Me Too: It’s not just “harassment”. It’s Assault.

Candice eetimes#MeToo and #WhyIDidn’tReport

The recent “Me Too” movement’s popularity on social media has brought much-needed attention to the issue of sexual harassment in the workplace.  But it’s not just “harassment”, it’s sexual assault and how many corporations fail to address the issue in a fair and equitable manner.  We’ve already seen how several men who had been harassing women have been ‘outed’ in the press lately, some of whom were forced to resign from positions of authority and power.  A very apt analysis of this has been that “This man was not fired because he was harassing and/or sexually assaulting women, but because the PUBLIC found out about it.”

One of the questions that are asked by clueless bystanders is “Why didn’t she complain about it at the time?”  Well… I will address that in a bit, but first.

There is a danger to these narratives in the press lately in that they talk about men with power and authority being protected from the consequences of their actions by their employers and by a culture that tacitly accepts that men with power have that privilege as their natural right.

“I just start kissing them.  … I don’t even wait. When you’re a star, they let you do anything. … Grab ’em by the pussy.  They let you do anything.”

So why do women not report this at the time?  Because they are SMART !  They know that doing so will kill their careers.  I know, it almost killed mine before it began.

In late December 1978, I was a technician working for a company that was developing video disc technology.  I won’t mention their name for obvious reasons, but you can probably figure out which company it was.  I was excited about the opportunity.  I was working long hard hours during the night shift, twelve hours on, twelve off, plus attending company classes during the day where they were teaching the techs the deep theory of how the video disc technology worked.  On top of that, I was studying for my degree in physics I later earned.  I still remember and more importantly understand the tech I was helping to develop.  The tech was so new that they didn’t have enough working disc mastering systems so they had me, as a tech, using the R&D lab, mastering discs at night.  Thus, I stood watching over an open optical table where powerful blue laser light bounced around mirrors and lenses until the beam was focused on a spinning glass 18″ disc coated with photoresist by a microscope objective floating on a cushion of air, which was adjusted using micrometers (the kind you would find in a machine shop to measure the width of a part being machined).  I was young, ambitious, and very hard-working.  I should be writing about how I later helped develop CD, DVD, and CDR technology… but I never got the chance…

For decades, I never spoke nor wrote about this episode.  But last May, while speaking on a panel regarding Women In Technology I was asked what was the worse issue I had to face as woman in tech.  This:

One night, a bit after mid-night, I took a break from the lab, a chance to take off the yellow safety goggles, get a drink from the water fountain, and visit the restroom down the hall from the lab.  As it was close to Christmas, everyone had gone home.  I was completely alone in that building, save one, the night guard.  As I left the women’s room, the guard grabbed me and physically attempted to drag me into the men’s room all the while saying “It’ll be alright, it’ll be alright.”  He was literally lifting my mid-calf length full skirt in the men’s room doorway when I managed to hit him hard enough that I was able to escape his grasp.  I ran for my lab and locked the door behind me.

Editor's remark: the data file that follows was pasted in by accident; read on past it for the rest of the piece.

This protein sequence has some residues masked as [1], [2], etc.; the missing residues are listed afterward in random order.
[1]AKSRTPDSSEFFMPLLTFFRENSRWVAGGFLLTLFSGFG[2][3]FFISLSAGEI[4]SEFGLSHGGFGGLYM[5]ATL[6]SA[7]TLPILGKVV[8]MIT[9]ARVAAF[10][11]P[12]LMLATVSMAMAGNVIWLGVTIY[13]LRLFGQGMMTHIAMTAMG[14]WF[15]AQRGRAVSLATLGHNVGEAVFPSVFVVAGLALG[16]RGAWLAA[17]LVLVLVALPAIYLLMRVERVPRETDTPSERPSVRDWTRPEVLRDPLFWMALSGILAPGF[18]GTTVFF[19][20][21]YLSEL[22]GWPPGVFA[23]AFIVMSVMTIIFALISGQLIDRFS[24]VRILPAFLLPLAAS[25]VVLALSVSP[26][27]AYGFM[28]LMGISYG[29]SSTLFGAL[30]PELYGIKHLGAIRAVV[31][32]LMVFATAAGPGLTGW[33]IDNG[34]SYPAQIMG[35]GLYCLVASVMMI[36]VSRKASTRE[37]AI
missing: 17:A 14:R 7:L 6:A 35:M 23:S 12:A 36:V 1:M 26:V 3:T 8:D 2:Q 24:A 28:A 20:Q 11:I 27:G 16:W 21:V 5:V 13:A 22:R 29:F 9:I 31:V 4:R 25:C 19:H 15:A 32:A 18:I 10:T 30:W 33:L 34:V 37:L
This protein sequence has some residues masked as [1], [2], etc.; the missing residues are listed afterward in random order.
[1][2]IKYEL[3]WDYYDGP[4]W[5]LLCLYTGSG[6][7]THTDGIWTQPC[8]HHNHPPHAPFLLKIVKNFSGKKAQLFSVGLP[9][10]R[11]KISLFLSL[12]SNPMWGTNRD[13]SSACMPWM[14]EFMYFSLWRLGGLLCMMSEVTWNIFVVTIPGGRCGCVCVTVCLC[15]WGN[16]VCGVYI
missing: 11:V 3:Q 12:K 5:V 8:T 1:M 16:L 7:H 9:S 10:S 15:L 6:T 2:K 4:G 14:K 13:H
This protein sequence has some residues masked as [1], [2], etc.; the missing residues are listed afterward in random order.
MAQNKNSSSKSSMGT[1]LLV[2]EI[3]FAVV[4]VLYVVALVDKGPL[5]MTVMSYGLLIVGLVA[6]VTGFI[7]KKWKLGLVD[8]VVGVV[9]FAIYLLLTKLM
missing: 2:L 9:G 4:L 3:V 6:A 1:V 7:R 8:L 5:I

I hid in the lab for an hour before cautiously unlocking and peaking out.  I didn’t see him.  I bolted for the building door, the parking lot, and my car, racing my car out onto the street before I felt safe.  My heart was pounding the whole time.

When I returned after the short holiday break, I saw that the night guard was there every night.  I spoke with one of my co-workers, an out gay man about what had happened.  I didn’t want to say anything to management, but he asked, “Who will be next?”  That did it.  I couldn’t let another woman be raped by that man because I was a coward.  I went to HR and told them what happened.  BAD MOVE !!!

I was required to come in to work the next day and was taken to a very dimly lit room with a single table and two men I didn’t know.  I asked, very politely, that I would really like it if I could speak to a woman instead of men.  They denied me this courtesy… and then GRILLED me like I was a murder suspect.  I lost it… breaking down and crying.  I felt humiliated, abused… it was actually worse than the real event.  They made me feel DIRTY !

That night, I went to my lab as usual… but several times that night, several men, each separately, came to my lab to stare at me.  They wore VERY EXPENSIVE suits.  I recognized the type, senior executives come to gawk at the girl who was almost raped.

The next night, I was stopped in the lobby, handed a check and threatened that if I talked with any employees about what had happened, there would be career consequences for ME!  I was fired.

I never learned what happened to the night guard.

If you know labor law, you probably are now wondering how this company could legally do this, as it is illegal to do what they did to me.  But law has nothing to do with it… reputation in the industry does, for both the employer and the victim.  Remember, these men in the news lately weren’t fired because their employer found out… but because the public did.

ENOUGH !!!

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